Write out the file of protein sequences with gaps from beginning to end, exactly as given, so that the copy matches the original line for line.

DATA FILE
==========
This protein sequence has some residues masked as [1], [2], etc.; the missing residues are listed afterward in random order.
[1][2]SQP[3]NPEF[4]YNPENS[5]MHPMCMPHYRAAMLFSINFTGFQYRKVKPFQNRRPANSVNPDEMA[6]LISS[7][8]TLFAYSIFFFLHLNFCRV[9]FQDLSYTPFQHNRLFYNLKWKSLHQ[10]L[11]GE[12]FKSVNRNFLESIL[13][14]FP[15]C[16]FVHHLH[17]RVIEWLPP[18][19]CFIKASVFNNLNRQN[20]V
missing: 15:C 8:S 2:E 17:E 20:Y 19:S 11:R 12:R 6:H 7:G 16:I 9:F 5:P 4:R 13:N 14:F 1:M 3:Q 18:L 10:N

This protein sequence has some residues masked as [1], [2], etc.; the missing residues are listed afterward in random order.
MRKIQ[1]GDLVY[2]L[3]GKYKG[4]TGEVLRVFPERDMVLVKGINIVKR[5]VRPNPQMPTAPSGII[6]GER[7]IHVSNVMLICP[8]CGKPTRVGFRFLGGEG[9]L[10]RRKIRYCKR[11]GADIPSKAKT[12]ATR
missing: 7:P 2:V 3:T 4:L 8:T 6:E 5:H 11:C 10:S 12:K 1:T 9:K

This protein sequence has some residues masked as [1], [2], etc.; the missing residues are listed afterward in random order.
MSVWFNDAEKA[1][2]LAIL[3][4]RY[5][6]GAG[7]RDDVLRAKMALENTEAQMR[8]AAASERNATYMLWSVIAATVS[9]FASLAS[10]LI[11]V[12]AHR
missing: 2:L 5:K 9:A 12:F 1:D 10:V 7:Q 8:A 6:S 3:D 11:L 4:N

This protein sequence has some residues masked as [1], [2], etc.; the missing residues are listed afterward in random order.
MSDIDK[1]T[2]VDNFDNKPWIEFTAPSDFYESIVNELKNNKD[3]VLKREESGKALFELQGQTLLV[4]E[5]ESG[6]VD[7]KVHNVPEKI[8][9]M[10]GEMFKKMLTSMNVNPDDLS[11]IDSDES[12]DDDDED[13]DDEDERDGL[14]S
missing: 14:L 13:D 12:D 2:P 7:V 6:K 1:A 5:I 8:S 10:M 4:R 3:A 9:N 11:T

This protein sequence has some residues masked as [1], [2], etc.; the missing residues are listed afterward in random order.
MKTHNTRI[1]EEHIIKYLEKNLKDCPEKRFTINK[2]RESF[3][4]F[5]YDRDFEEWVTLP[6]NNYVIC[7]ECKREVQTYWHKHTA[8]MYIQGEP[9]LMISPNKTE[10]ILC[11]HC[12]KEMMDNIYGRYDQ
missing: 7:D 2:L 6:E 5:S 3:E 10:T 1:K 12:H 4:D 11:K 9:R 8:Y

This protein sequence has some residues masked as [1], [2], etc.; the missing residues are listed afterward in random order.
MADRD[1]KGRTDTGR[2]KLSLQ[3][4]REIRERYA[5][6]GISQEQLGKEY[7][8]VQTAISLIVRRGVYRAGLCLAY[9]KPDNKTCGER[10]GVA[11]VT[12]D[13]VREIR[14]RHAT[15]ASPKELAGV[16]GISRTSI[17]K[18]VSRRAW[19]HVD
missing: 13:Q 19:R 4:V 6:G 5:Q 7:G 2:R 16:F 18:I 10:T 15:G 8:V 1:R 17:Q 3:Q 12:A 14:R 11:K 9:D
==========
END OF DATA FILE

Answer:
This protein sequence has some residues masked as [1], [2], etc.; the missing residues are listed afterward in random order.
[1][2]SQP[3]NPEF[4]YNPENS[5]MHPMCMPHYRAAMLFSINFTGFQYRKVKPFQNRRPANSVNPDEMA[6]LISS[7][8]TLFAYSIFFFLHLNFCRV[9]FQDLSYTPFQHNRLFYNLKWKSLHQ[10]L[11]GE[12]FKSVNRNFLESIL[13][14]FP[15]C[16]FVHHLH[17]RVIEWLPP[18][19]CFIKASVFNNLNRQN[20]V
missing: 15:C 8:S 2:E 17:E 20:Y 19:S 11:R 12:R 6:H 7:G 16:I 9:F 5:P 4:R 13:N 14:F 1:M 3:Q 18:L 10:N

This protein sequence has some residues masked as [1], [2], etc.; the missing residues are listed afterward in random order.
MRKIQ[1]GDLVY[2]L[3]GKYKG[4]TGEVLRVFPERDMVLVKGINIVKR[5]VRPNPQMPTAPSGII[6]GER[7]IHVSNVMLICP[8]CGKPTRVGFRFLGGEG[9]L[10]RRKIRYCKR[11]GADIPSKAKT[12]ATR
missing: 7:P 2:V 3:T 4:L 8:T 6:E 5:H 11:C 10:S 12:K 1:T 9:K

This protein sequence has some residues masked as [1], [2], etc.; the missing residues are listed afterward in random order.
MSVWFNDAEKA[1][2]LAIL[3][4]RY[5][6]GAG[7]RDDVLRAKMALENTEAQMR[8]AAASERNATYMLWSVIAATVS[9]FASLAS[10]LI[11]V[12]AHR
missing: 2:L 5:K 9:A 12:F 1:D 10:V 7:Q 8:A 6:S 3:D 11:L 4:N

This protein sequence has some residues masked as [1], [2], etc.; the missing residues are listed afterward in random order.
MSDIDK[1]T[2]VDNFDNKPWIEFTAPSDFYESIVNELKNNKD[3]VLKREESGKALFELQGQTLLV[4]E[5]ESG[6]VD[7]KVHNVPEKI[8][9]M[10]GEMFKKMLTSMNVNPDDLS[11]IDSDES[12]DDDDED[13]DDEDERDGL[14]S
missing: 14:L 13:D 12:D 2:P 7:V 6:K 1:A 5:I 8:S 10:M 4:R 3:A 9:N 11:T

This protein sequence has some residues masked as [1], [2], etc.; the missing residues are listed afterward in random order.
MKTHNTRI[1]EEHIIKYLEKNLKDCPEKRFTINK[2]RESF[3][4]F[5]YDRDFEEWVTLP[6]NNYVIC[7]ECKREVQTYWHKHTA[8]MYIQGEP[9]LMISPNKTE[10]ILC[11]HC[12]KEMMDNIYGRYDQ
missing: 7:D 2:L 6:E 5:S 3:E 10:T 1:K 12:H 4:D 11:K 9:R 8:Y

This protein sequence has some residues masked as [1], [2], etc.; the missing residues are listed afterward in random order.
MADRD[1]KGRTDTGR[2]KLSLQ[3][4]REIRERYA[5][6]GISQEQLGKEY[7][8]VQTAISLIVRRGVYRAGLCLAY[9]KPDNKTCGER[10]GVA[11]VT[12]D[13]VREIR[14]RHAT[15]ASPKELAGV[16]GISRTSI[17]K[18]VSRRAW[19]HVD
missing: 13:Q 19:R 4:V 6:G 5:Q 7:G 2:R 16:F 18:I 10:T 15:G 8:V 1:R 17:Q 3:Q 12:A 14:R 11:K 9:D